If you are limiting yourself to SQL then there are no inner join syntax variations that guarantee better performance. It all depends on the volume, structure and cardinality of the tables and data you are joining. Incomplete joins will obviously result in slower performance and incorrect results. Understanding the data you are joining is key to writing efficient SQL inner joins.
As others already implied, there is no one size fits all when it comes to query optimization.
Assuming your data is in SAS datasets, some general guidelines though:
- Use equi-joins when possible
- Avoid OR
- Avoid function call in where/on clause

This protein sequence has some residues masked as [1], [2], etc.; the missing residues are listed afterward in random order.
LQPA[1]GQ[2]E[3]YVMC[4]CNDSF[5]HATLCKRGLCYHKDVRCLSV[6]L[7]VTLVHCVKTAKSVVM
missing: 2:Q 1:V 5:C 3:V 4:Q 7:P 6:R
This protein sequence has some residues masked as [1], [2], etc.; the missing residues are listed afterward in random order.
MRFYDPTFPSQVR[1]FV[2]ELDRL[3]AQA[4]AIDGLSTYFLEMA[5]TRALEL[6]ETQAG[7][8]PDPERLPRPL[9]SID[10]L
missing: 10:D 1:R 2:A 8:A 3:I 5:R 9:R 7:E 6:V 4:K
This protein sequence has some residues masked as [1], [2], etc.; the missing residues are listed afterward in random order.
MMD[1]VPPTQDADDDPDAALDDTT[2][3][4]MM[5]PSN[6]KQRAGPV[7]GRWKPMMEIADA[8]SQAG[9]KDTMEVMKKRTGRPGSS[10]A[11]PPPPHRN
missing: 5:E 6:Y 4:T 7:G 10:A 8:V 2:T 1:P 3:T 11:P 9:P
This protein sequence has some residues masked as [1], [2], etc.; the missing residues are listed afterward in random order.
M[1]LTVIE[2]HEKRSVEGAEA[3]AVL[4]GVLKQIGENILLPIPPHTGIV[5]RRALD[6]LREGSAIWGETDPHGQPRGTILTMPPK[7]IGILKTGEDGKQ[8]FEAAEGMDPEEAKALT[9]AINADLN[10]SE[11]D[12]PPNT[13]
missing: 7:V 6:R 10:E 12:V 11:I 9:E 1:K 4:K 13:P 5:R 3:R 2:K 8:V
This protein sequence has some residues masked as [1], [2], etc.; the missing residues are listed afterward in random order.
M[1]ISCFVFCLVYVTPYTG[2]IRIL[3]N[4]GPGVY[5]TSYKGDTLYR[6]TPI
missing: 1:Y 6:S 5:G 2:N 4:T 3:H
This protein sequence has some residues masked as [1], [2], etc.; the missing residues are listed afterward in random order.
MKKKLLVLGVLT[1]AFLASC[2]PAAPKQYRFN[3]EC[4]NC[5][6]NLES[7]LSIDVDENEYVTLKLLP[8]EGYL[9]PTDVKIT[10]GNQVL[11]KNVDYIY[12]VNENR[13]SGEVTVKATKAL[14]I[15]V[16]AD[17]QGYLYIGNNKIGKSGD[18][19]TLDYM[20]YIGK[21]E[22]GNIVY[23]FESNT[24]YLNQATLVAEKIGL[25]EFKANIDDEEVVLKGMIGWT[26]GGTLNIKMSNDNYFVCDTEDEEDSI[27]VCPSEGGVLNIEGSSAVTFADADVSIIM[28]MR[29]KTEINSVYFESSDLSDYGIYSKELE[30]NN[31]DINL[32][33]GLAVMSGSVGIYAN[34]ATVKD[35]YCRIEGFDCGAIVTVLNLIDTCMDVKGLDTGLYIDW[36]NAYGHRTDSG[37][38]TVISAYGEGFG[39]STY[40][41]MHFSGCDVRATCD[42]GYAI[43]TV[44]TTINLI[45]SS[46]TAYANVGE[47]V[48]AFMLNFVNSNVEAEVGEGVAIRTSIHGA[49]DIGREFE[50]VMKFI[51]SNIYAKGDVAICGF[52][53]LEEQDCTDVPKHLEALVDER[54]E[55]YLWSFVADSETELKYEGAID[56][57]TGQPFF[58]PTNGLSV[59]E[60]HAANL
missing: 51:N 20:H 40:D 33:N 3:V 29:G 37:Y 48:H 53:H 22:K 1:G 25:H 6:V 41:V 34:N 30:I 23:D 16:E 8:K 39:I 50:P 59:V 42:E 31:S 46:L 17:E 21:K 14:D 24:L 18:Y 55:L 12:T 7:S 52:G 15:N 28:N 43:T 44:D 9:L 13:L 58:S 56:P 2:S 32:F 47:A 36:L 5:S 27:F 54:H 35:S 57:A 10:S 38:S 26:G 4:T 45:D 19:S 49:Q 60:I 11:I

- If join presumably return a relative small result set, using indexes on join variables may help
- Allow your process to use as much memory as possible to minimize the use of swapping to spill files.
- Analyse your query behaviour by using the PROC SQL options _method and _tree, and using the global option FULLSTIMER.
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Learn how use the CAT functions in SAS to join values from multiple variables into a single value.
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